The US ETC also makes our FICA tax plan more efficient and incentivizing for private sector jobs in the US. They do this by creating another method in which effective tax rates can be widened between wealthy people who employ in the US and those who do not. This is on top of the job creating incentives that our FICA tax cuts generate.

Also, in our C Corporation tax plan the US ETC is able to bring jobs and investments back into the US, and do it in a way that incentivizes jobs that are more socially responsible. For more on this plan read the C Corporation portion of the 2010 summary of our overall tax plan and the paper in our Weekly Blog section that is entitled “Carried Interest, Partnerships, Income Tax Deferrals, and a System More Compatible with Democracy.”

The US ETC would also incentivizes employers to pay their FICA taxes and not pay their employees under the table. This is a growing problem that will only be exacerbated if FICA tax rates are raised as part of the Affordable Care Act. In this way the US ETC would also be of great benefit if we were to ever pass some kind of comprehensive immigration reform.

In this paper I will also explain another feature of the US ETC. This feature has to do with the environment. One of the tax proposals that has gained much popularity in conservative circles is the Fair Tax. This tax is essentially a national sales tax that claims to allow for the elimination of the personal income tax and the payroll tax. Third Way Progressives oppose this tax because it is regressive, and that because of its regressivity that would then slow the economy, its numbers would not add up. Even more importantly, the sales tax rate that the Fair Tax advocates propose is a rate of 23%, although that rate would probably have to be much higher. However, past experiences throughout the world have shown that, when a sales tax goes above about 12%, the underground economy to avoid the sales tax seriously begins to organize, and that therefore, government revenues anticipated are never collected.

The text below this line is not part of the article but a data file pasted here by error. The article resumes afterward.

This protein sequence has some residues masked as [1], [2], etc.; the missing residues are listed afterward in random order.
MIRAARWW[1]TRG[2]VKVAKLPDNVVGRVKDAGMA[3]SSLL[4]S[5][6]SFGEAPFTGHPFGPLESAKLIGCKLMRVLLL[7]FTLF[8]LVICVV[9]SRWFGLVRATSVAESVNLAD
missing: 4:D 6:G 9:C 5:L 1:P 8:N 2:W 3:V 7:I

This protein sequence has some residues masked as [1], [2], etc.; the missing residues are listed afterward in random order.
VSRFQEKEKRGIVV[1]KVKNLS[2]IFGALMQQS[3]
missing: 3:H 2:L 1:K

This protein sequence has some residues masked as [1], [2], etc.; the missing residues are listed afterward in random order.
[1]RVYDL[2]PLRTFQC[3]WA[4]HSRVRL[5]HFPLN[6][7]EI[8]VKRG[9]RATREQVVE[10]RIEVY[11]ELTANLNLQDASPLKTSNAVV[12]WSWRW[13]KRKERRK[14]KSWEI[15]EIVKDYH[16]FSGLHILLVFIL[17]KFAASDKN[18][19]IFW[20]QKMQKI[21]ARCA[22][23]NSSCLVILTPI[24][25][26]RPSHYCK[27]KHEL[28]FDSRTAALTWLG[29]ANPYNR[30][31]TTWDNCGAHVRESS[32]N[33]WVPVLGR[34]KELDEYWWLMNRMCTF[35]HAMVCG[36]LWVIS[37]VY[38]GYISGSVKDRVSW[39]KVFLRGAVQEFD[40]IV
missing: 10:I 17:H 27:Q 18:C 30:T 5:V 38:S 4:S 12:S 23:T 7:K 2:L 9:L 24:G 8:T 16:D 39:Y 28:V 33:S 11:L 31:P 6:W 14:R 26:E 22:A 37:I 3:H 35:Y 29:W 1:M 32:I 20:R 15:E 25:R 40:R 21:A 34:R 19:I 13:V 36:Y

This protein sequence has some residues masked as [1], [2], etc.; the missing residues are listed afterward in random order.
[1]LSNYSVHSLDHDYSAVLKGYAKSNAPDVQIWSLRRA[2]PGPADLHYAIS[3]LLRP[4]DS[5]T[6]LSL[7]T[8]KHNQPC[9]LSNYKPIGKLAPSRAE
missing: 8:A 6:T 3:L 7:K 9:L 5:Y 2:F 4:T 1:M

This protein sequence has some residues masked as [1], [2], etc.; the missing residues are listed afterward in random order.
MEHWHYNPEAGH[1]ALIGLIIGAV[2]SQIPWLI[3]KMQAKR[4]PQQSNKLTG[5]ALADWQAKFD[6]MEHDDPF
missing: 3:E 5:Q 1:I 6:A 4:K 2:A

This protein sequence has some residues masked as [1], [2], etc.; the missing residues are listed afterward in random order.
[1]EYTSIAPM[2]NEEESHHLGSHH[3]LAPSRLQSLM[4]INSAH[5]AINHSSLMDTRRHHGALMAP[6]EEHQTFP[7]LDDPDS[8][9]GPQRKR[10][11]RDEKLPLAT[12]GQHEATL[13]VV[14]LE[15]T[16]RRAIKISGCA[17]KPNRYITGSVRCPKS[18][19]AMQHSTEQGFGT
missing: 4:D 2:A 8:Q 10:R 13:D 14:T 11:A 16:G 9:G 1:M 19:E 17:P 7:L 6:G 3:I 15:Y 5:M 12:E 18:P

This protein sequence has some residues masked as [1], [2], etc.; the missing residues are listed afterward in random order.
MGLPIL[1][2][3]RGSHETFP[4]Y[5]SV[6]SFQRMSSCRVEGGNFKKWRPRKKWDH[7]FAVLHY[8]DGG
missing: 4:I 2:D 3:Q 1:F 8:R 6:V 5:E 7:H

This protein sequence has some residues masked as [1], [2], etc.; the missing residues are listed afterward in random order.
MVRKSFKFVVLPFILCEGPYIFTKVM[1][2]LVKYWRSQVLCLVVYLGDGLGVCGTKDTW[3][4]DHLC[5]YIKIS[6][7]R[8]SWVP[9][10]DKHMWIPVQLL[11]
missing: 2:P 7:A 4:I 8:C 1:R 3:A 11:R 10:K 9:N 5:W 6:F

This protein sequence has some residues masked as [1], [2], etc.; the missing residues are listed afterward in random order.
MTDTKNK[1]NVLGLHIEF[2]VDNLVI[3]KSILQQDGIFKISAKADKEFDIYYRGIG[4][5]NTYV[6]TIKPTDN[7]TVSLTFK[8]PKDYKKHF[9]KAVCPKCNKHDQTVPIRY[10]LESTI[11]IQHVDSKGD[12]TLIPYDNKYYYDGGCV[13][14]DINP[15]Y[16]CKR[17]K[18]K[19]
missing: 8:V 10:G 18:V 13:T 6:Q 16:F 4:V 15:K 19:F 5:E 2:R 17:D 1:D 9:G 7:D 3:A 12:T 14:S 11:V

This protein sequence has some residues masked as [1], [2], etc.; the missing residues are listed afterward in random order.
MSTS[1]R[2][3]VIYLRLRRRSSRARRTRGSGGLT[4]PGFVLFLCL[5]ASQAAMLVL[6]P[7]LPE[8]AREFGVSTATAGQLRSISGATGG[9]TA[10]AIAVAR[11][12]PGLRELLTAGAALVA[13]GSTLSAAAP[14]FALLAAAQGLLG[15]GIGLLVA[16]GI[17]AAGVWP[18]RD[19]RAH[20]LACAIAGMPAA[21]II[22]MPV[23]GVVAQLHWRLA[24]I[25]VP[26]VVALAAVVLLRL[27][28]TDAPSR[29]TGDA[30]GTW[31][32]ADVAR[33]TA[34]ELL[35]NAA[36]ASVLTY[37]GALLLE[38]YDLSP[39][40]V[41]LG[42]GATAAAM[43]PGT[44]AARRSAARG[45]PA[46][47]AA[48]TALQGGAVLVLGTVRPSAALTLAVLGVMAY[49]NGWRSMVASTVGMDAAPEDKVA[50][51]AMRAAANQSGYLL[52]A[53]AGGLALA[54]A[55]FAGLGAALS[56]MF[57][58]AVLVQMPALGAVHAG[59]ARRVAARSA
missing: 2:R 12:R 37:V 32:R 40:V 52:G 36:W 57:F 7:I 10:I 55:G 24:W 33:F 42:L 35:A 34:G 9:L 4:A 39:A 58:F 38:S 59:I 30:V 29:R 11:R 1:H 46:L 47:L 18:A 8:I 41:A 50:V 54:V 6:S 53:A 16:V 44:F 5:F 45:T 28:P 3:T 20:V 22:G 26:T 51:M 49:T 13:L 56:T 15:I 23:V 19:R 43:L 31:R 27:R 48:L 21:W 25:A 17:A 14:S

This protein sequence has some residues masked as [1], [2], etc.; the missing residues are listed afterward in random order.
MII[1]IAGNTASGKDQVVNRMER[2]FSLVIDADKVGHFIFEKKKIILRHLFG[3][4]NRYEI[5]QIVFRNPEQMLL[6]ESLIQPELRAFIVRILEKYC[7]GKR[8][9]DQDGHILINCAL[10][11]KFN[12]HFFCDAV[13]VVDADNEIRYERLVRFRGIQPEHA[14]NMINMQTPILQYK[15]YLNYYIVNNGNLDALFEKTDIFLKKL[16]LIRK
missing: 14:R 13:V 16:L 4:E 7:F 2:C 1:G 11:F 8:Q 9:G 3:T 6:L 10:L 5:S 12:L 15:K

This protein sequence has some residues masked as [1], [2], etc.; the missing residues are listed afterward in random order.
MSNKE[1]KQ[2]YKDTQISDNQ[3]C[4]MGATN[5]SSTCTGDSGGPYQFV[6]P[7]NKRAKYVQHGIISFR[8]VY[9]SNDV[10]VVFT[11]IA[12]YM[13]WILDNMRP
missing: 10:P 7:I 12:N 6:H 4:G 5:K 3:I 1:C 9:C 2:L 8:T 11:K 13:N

That said, a revenue neutral, national sales tax with an environmental objective that had a rate below 12% would be a very positive policy. The federal government could piggy back on the state and local sales tax systems, and enact an increased sales tax on those products that are deemed environmentally inferior. This sales tax revenue would be used to reimburse states and localities that have lowered their sales taxes on products that have been deemed environmentally superior by the federal government.

Our US ETC comes into play in that, many will complain that increased sales taxes on products like trucks or certain other heavy equipment used by businesses will be an increased burden on American job creators. However, by allowing the US ETC to be credited against some or all of such a sales tax, the burden on American job creators would be reduced and a greater tax incentive to employ in the US would be created.

Along with the above Environmental Fair Tax, our tax plan features an Environmental Responsibility Tax Credit that drops effective tax rates for those businesses that produce in the most environmentally sustainable ways as designated by congress, either when producing a product, while a product is in use, and upon discarding a product. Through these tax incentives for producers and consumers, production will gradually but inevitably become more environmentally responsible. With these constant tax incentives in mind, engineers when given a choice will default to the more environmentally sustainable design. With these new and more environmentally responsible products and production there will come more opportunities for manufactures to produce in the US.

However, the above tax incentives will not be enough to increase manufacturing in the US, nor will they fully help us reach environmental sustainability. What is needed beyond these tax incentives and our US ETC is a form of industrial policy that has in mind these environmental tax incentives.